In the American lexicon and consciousness, nationalization of corporations steps across the threshold of socialism. Obama and his team are being careful not to overtly to be taking that gambit so early in the game.
While he is not an economist, Geithner is supposedly an expert in monetary policy, yet he has no idea of the depth of the banking problem and cannot evaluate the viability of the financial institutions. He is also unable to establish their near term or long term solvency. Unfortunately, neither can anyone else, it seems. America is looking for guidance from a man who was one of those who not so long ago believed the banks were strong and their risks were distributed broadly enough to satisfy expectations for long term stability.
Bottom line, the government’s approach for instilling a return to “confidence in America,” means taking mountains of debt raised dollars, and placing them into giant unfathomable baskets of risk. Countries around the world are looking to America for a return to stability, but do they really care if the U.S. taxpayers drown in debt as the U.S. government rushes into territory it knows nothing about?
We are subjected to emphatic statements that the government must take these drastic measures of a scale never experienced, because the alternative will hold consequences of a far worse crisis. How can the Administration make such absolute and foreboding claims, when the government doesn’t fully comprehend the problem. It has also been unable to satisfactorily explain the specifics of its plan, or the expected outcome. Is the problem really insurmountable, or is this a massive cash grab and a government bloating exercise being quickly actualized while the historically unique opportunity presents itself?
On the surface, adding capital to an undercapitalized bank might seem to make sense. Unfortunately, the capital is coming from the taxpayer, and however the Administration camouflages it, this will be a nationalization of banks because the capital injections will exceed current market values of these financial institutions. In any case, this nationalization has already begun under the FDIC, and will accelerate as the largest banks get bailed. Equally disturbing is that the degree of undercapitalization enjoyed by all these banks is unknown. The taxpayer is being forced into guaranteeing the credit and balance sheets of these banks without any measure of as to the size of liabilities awaiting them. Such guarantee of unknown obligations isn’t even “throwing good money after bad,” it’s worse. And don’t believe them when they tell you taxpayers will get money back when the distressed assets are sold.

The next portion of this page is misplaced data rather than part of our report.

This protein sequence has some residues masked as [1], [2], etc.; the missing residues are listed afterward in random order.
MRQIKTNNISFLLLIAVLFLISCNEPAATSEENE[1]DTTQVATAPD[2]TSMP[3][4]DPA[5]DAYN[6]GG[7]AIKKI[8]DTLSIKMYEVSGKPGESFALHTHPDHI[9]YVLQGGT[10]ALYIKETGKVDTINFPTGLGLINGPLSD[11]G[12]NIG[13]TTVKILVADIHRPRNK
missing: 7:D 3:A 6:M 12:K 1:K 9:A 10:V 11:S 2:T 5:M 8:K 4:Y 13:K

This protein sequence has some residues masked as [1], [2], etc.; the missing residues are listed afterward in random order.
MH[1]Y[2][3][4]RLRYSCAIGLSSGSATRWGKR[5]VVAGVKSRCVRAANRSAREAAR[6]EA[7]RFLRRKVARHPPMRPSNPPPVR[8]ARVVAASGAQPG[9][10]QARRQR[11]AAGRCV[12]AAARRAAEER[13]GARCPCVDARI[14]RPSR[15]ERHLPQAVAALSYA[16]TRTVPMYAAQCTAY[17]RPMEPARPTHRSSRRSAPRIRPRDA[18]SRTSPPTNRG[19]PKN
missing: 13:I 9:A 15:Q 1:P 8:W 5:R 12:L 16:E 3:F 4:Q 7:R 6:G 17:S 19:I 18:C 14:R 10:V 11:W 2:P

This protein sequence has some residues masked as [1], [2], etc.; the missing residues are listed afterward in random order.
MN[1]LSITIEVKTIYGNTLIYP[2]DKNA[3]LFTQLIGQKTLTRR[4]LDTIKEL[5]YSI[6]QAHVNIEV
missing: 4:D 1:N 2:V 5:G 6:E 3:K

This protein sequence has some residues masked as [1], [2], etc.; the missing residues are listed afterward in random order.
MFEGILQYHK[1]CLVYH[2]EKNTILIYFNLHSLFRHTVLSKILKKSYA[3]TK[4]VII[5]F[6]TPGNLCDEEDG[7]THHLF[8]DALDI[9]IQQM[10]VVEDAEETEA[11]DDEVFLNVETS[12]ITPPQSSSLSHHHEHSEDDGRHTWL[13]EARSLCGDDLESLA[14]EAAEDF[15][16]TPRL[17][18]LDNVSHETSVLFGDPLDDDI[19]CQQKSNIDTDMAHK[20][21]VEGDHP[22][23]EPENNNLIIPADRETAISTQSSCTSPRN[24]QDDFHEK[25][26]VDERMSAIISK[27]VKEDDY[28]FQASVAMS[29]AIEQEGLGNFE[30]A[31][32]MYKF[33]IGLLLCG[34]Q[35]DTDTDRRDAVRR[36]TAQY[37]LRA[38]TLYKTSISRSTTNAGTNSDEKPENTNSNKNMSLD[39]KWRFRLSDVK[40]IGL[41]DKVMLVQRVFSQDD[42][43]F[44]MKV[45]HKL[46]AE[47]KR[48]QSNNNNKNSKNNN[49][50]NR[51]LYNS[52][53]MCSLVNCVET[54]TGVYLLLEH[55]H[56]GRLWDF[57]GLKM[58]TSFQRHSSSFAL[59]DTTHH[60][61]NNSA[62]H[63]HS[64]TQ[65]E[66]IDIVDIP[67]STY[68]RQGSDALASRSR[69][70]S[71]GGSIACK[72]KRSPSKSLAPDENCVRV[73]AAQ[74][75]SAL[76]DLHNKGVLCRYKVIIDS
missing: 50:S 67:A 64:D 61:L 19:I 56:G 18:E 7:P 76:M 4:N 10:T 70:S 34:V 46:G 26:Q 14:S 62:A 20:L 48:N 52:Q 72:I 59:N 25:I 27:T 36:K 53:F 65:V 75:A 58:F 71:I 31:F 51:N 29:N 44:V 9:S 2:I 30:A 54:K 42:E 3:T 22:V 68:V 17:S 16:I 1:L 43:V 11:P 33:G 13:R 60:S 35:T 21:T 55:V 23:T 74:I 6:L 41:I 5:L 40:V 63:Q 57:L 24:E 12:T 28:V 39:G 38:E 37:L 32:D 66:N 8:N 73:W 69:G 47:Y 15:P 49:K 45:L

This panic driven overreaction will siphon an anticipated $3 trillion or $4 trillion from taxpayers over the coming three or four years. This strategy, being energized by Wall Street and its stockowners, reminds us of placer gold miners using overpowered firehoses that completely destroyed the landscape in the hope that it would render an occasional nugget and some gold dust. Somewhere on the side of that mountain, might be some gold. Somewhere out there, if trillions are immediately thrown at financial and other institutions, some jobs will be generated. The parallel isn’t quite appropriate of course, because miners of nineteenth century Northern California actually knew which hillsides sheltered the wellhead to their fortunes.
The administration suggests that once the economy recovers and these banks become viable once again, they will be returned to private status once again. Given the degree to which these banks are undercapitalized, such anticipation would appear to be an impossibility, and is therefore either disingenuous or lacks basic knowledge.
It would be more prudent for the Administration and Congress to reign in the panic, take control of The Fed and regain control of the U.S. dollar. The Fed did not do its job, and did not step in to restrain the out-of-control leveraging that allowed the crisis to bubble. Showing the world that the U.S. is changing the ways of its wayward financial community with specific plans, would bring back some confidence. It would also be more responsible to apply measured responses to specific pressure points in the financial industry, as the extreme demands surface, that are not efficiently answerable with bankruptcy protection. Taking the term “bankruptcy” out of the financial lexicon is a mistake regardless the size of the institution. Such attitude will only lead to further inappropriate consolidations such as the many we have already witnessed. There are many viable and well-capitalized banks remaining that will gladly lend, with minor inducement to take on risk from The Fed and the FDIC, but without bailout capital.
In its rush, the new administration does not appear to have come up with any creative or novel programs to address the financial industry’s decay. We appear to be coaxed into a dark alley, still drunk from two decades of profligate spending, and expecting magical overnight answers hoping the walls will keep us upright. Much more had been anticipated from this Presidency, or at least much more had been hoped for from a majority of the voting public. Much more, and certainly not the short-term uncreative thinking Taxpayers are being presented with. We are, however, witnessing a rapid transformation of America.
James Raider writes The Pacific Gate Post